Tories say Cameron is trying to rig EU referendum vote

Tories say Cameron is trying to rig EU referendum vote
# 10 June 2015 04:49 (UTC +04:00)

MPs from both the pro-EU and Eurosceptic camps criticised ministers during a House of Commons debate on the new EU referendum Bill yesterday, saying the public would not trust a contest in which the government was allowed to spend cash to help one side of the campaign.

The Bill was passed last night, with 544 votes in favour to 53 against.

The row erupted because the government has decided there is no need for the usual Whitehall “purdah” – the period before an electoral contest in which the government is not allowed to take actions that could be seen as advantageous to either side.

Dominic Grieve, the Tory former attorney general, who will probably vote to stay in the EU, expressed concern the government may be trying to “load the dice” in its favour.

He told the Commons: “I think we have to be very careful to ensure that we provide a clear indication that it will be a level playing field and it will not be abused, and for that reason I do hope that the government will focus on this issue.

“Because the change which is being introduced . . . can convey an impression that the government will come in and try to load the dice and that must be avoided.”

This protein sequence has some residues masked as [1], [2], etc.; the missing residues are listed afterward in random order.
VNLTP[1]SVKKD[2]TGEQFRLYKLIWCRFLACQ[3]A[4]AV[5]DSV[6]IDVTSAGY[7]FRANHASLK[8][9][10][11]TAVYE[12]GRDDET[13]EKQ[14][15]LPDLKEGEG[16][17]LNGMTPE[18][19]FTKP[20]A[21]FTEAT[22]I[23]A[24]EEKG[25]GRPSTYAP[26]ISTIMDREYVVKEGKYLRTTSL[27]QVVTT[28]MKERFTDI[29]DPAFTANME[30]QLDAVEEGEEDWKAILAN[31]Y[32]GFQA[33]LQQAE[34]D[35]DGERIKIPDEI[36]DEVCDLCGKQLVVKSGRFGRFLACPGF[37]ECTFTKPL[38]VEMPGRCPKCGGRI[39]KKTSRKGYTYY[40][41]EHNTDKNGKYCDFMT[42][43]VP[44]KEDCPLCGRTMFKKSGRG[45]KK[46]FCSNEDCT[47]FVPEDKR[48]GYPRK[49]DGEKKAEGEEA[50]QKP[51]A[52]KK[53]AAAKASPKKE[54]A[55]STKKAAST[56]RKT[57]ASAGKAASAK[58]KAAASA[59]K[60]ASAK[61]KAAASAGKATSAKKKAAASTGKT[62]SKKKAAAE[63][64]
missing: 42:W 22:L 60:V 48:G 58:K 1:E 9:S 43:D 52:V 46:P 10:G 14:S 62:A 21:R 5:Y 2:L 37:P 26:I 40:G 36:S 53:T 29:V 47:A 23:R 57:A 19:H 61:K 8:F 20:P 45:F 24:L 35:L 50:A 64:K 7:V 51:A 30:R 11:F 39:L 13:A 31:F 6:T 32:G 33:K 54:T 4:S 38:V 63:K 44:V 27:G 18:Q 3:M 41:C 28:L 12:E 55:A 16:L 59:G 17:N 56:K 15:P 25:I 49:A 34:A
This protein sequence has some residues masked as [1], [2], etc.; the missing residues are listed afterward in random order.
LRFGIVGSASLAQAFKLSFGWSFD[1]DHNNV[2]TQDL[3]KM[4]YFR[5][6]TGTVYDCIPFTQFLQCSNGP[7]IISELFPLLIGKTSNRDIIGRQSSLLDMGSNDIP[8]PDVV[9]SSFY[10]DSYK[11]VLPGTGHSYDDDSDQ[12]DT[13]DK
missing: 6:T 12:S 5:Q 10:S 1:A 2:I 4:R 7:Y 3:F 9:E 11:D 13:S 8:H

On the other side, Owen Paterson, the strongly Eurosceptic Conservative former environment secretary, said the government’s arguments about not needing a period of purdah were “nonsense”.

“This is an absolutely fundamental issue,” he said. “The British public have a real sense of fairness – if they have a sense that this was rigged, the result will not be legitimate.

“It absolutely must be taken on board by the government that if the British people sense there is no fairness, that this is being rigged against them, that a deluge of local government, of national government and above all European government money and propaganda can be dropped on them . . . that will be unacceptable.”

Eurosceptic Labour MP Kate Hoey expressed her strong support for those protesting about the lack of purdah. “I do not believe that will prove to the British people that the government wants a free and fair vote,” she said.

The Electoral Commission has declared itself “disappointed and concerned” by the proposal to lift campaign restrictions, warning that it undermined regulation and “could give an unfair advantage to one side of the argument”.

Explaining the decision, foreign secretary Philip Hammond said the government would show “proper restraint” when it came to spending and had no intention of ordering doorstep mail-shots in the last four weeks of the campaign. He said it would be “unworkable and inappropriate” to stop the government publishing material that dealt with any issue raised by the referendum question.